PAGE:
An alleged killer accused of stabbing a man to death allegedly invented a story because the evidence “points fairly and squarely” at him, a senior lawyer claimed today (Monday).
Opening the Crown case against 30-year-old Daniel Carroll on the first day of his trial at Newry Crown Court, prosecuting QC Neil Connor told the jury how the alleged killer remained silent for 15 months after he allegedly stabbed Brian Phelan in the neck and chest.
In a defence statement however, the 30-year-old claimed that three unidentified men had “suddenly appeared” from over Camlough mountain and launched a murderous attack on Mr Phelan, warning Carroll to “stay out of it” before they fled the scene.
“It’s the prosecution case, perhaps unsurprisingly, that the existence and presence of these three men are an invention by the defendant,” declared Mr Connor, “dreamt up by him over a period of 15 months since his arrest to try and explain away the incontrovertible evidence that points fairly and squarely at him as the person who stabbed Mr Phelan.”
Carroll, from Edward Street in Portadown, denies the single charge of murder on 26 July 2018.
With Mr Phelan’s mother and sister sitting in the public gallery and other relatives watching the trial by videolink, Mr Connor told the jury that over the course of the trial they would hear evidence that Mr Phelan, a 33-year-old father-of-two, had gone to meet Carroll on the Carrivekeeney Road to buy quad bikes but ended up being stabbed in the neck and chest and left to bleed to death in the garden of a nearby property.
As he lay bleeding, the jury heard that Mr Phelan was able to call 999 himself but that he also called his girlfriend and kept saying “I’m dying’ and asked her to come to him,” said Mr Connor adding that “he sounded as if he was choking.”
He told the jury there was CCTV footage taken from a nearby house which showed an “interaction” between Mr Phelan and his alleged killer Daniel Carroll who he had gone to meet.
That footage, he told the jury, showed the victim holding his neck as he sat down in the garden of a property on the Carrivekeeney Road and then lying down and it was there that a passerby found him and alerted the emergency services including the air ambulance.
“Despite the best efforts of the civilians and emergency services life was pronounced extinct at 3.56,” said Mr Connor who showed the jury a photograph of the tragic Mr Phelan as he lay dead in the garden of the property.
A pathologist found that Mr Phelan had sustained five stab wounds, three to his neck and two to his chest but it was two of the nine centimetre deep wounds to his neck that lacerated the carotid and thyroid arteries which were “the most serious and significant injuries.”
Carroll was arrested within two hours of the killing but refused to answer police questions or offer any explanation until 15 months later when his legal team lodged a defence statement claiming that three unidentified men had “suddenly appeared” and launched a murderous attack on Mr Phelan, warning Carroll to “stay out of it” before they fled the scene.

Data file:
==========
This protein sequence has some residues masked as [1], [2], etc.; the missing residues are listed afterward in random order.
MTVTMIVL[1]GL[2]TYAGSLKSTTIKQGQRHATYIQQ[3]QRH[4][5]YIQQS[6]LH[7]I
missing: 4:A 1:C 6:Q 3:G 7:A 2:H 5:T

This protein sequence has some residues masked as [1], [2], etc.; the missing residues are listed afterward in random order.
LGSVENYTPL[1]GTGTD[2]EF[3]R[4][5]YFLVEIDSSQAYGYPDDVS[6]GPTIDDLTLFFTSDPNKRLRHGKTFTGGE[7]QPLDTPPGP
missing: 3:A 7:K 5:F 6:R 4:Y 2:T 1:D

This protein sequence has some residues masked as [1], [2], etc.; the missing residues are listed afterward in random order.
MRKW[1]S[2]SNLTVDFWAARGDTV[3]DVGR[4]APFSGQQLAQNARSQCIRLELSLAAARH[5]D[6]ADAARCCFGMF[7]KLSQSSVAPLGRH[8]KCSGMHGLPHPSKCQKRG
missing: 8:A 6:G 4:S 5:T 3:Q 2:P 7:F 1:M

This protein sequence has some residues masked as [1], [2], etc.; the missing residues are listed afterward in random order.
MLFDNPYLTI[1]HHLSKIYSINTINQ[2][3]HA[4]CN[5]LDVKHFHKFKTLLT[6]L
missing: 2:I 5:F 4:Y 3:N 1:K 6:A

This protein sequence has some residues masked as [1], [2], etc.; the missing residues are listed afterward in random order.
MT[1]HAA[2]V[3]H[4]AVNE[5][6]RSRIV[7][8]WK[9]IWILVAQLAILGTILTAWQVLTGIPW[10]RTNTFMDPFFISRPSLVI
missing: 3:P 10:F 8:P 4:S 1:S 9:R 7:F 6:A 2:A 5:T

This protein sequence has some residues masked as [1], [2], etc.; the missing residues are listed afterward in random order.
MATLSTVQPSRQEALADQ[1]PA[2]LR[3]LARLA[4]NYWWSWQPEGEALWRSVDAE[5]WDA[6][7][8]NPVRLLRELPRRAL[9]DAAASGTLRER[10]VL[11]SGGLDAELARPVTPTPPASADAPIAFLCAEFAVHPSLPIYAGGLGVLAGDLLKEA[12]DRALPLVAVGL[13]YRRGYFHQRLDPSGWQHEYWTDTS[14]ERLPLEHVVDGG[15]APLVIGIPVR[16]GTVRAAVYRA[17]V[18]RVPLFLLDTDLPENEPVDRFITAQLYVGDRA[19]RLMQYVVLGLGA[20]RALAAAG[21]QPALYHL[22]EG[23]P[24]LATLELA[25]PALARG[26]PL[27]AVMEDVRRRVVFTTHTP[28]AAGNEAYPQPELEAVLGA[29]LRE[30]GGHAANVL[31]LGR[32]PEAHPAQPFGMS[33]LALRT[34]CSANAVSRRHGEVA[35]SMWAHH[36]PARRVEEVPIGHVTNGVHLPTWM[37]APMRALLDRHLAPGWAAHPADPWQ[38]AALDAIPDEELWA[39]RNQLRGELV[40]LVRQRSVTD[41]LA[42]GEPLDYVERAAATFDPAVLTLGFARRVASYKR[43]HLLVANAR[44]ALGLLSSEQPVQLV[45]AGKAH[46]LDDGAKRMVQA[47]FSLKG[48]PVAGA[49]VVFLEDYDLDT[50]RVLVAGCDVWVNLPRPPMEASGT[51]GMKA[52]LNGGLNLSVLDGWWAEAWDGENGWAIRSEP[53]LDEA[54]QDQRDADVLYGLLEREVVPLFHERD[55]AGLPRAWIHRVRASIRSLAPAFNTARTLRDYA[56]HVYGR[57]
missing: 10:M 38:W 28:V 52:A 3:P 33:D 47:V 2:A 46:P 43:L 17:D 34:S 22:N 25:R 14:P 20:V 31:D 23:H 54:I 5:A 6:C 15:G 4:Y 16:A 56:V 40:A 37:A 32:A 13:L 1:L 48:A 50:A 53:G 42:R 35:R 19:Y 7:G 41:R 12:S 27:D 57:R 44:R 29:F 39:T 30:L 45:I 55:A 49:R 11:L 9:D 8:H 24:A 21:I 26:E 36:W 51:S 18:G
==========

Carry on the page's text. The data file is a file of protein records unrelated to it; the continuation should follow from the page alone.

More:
Turning to the police investigation and what evidence the jury will hear as the trial progresses over the next three weeks, Mr Connor outlined how the defendant and his alleged victim “were acquaintances” and had been texting and calling each other in the days leading up to the killing, mainly about Mr Phelan “looking for money owed to him by the defendant.”
The men had been set to meet up the day before but didn’t so arrangements were made for Mr Phelan to collect Carroll from High Street in Bessbrook.
The lawyer said Mr Phelan and two other friends had been working at a car when the victim left in a blue Peugeot 206, “mentioning something about buying quad bikes from the defendant.”
Outlining how the Carrivekeeney Road is a narrow country road and a dead end leading up to Camlough mountain, Mr Connor said a witness who would give evidence reported seeing two men at a blue Peugeot and carried on walking but when he came back 10-15 minutes later, the car was gone but had left skid marks.
“Twenty five metres behind those marks he noticed a man lying on the ground…that was the stricken Mr Phelan,” said the lawyer, adding that the man noted he was “saturated in blood and he was in a bad way.”
There were two girls in the house next door to where Mr Phelan was found and Mr Connor said their evidence would be that they saw a blue Peugeot driving away just before they saw a man “stumbling about…holding his neck and his face and neck were covered in blood.”
The Peugeot car was found abandoned at Ardgreen Drive and the jury heard that at 4.20pm, Carroll phoned a friend to collect him at St. Patrick’s Avenue and take him to his uncle’s house.
With Carroll “appearing out of sorts and fidgeting with his hands, talking but not making much sense,” his uncle asked him what was wrong and the defendant replied “that he had been in an altercation with somebody and he heard rumours that the person might be dead”.
“The uncle asked if he had been the last one with the person who might be dead and he said he didn’t know,” said Mr Connor who told the court Carroll was arrested at his uncle’s house.
Explaining to the jury that for a person to be guilty of murder they had to intend to kill or to cause “really serious harm…we will say that at the time it was obvious by his actions that what he intended was to kill him or to cause him really serious harm.”
“We say that once you have heard all of the evidence in the case, you will have no hesitation in finding the accused guilty on the sole count on the bill of indictment, the murder of Mr Phelan,” the lawyer concluded his opening.
The trial, set to last up to three weeks, continues. At hearing.
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